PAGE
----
It’s the latter, I’d argue (along with Fink). Though the model of Bach’s Passions looms large throughout Klinghoffer (with big choruses serving as dramatic pillars, the original staging unfolding ritualistically, etc.), Adams’s use of “aureoles” is very different from Bach’s. In The Death of Klinghoffer, they offset not the characters themselves but the opera’s important ideas. Thus, you find them in the opening “Chorus of Exiled Palestinians” and accompanying the unsettling arias of terrorists, as well as framing the words of Leon and Marilyn Klinghoffer. It’s highly controversial – and charged – political theater, for sure; but it’s also highly effective drama. And, ultimately, drama is what opera’s about.
The drama unfolding outside the Met these days recycles the thrust, if not all the specific details, of Taruskin’s heartfelt but largely disproved essay. Protesters complain about the opera being anti-Semitic and anti-Israel, of glorifying terrorism and murder. They rehash grievances about giving a voice – any voice for any reason, musical, dramatic, or political – to PLO terrorists. And they demand that the Met cancel the whole shebang. None of it’s very original.
What is unique, though, is a fact at least as appalling as the Klinghoffer protesters purport the opera to be: it appears that most of those opposing the Met’s production have neither seen nor heard the work in question. Abraham Foxman, whose lobbying of Met general manager Peter Gelb this summer resulted in the cancellation of the company’s scheduled HD simulcast and radio broadcast, hasn’t. Neither, apparently, have the vast majority of those waving signs and shouting slogans at Lincoln Center who have been interviewed by the New York Times, NPR, and other news outlets. (It’s also hard to imagine George Pataki or Peter King, two other high-profile Klinghoffer-phobes, having sat through the piece either, but there’s no official record one way or another.) Rudy Giuliani, who led Monday night’s protest against the Met’s first performance of the opera, apparently owns a recording of it that he has listened to several times – he has some complimentary words about Adams and, even, Klinghoffer, in a recent Times interview – but he’s joining the protests to give voice to his complaints about the work’s “distorted view of history.”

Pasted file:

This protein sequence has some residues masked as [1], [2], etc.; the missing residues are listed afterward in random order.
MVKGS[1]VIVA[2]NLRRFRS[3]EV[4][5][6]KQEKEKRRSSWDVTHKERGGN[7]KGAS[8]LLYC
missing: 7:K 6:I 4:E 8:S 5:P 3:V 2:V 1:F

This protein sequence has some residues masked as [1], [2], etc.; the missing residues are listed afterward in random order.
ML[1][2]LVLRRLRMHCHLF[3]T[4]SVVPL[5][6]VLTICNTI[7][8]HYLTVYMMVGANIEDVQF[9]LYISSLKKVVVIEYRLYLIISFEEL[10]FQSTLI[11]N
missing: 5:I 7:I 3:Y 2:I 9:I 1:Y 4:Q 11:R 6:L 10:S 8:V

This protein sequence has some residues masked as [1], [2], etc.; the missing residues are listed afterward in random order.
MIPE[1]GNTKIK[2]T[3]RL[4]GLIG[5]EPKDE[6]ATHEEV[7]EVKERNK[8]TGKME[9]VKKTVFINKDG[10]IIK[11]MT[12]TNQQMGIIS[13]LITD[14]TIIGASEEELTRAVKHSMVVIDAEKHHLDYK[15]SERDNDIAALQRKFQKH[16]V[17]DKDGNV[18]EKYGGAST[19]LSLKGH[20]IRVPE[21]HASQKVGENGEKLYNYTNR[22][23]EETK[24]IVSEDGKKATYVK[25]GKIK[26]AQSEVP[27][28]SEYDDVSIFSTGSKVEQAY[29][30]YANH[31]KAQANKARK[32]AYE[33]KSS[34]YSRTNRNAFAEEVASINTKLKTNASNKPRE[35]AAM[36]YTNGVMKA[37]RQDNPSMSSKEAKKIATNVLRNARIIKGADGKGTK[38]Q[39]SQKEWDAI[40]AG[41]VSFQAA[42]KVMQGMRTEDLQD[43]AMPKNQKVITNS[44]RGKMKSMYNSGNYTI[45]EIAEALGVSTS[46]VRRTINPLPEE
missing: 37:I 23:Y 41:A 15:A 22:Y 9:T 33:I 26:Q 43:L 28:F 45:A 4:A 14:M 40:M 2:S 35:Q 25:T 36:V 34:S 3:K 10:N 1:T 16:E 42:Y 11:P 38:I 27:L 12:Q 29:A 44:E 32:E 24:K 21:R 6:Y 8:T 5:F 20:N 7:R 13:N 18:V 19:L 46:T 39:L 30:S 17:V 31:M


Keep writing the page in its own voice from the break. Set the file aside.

At least Giuliani’s actually heard Klinghoffer. In this, his example stands out among his fellow protesters like the blazing sun on a stormy day. Otherwise, what we seem to have here is one of the glories of our democracy in action: the blind leading the oblivious; aping distortions and downright falsehoods about the opera; and demanding, in their exercise of free speech, that the Met’s same right be curtailed. If you like irony, this is heaven; if you value informed discussion or debate, it’s the other place.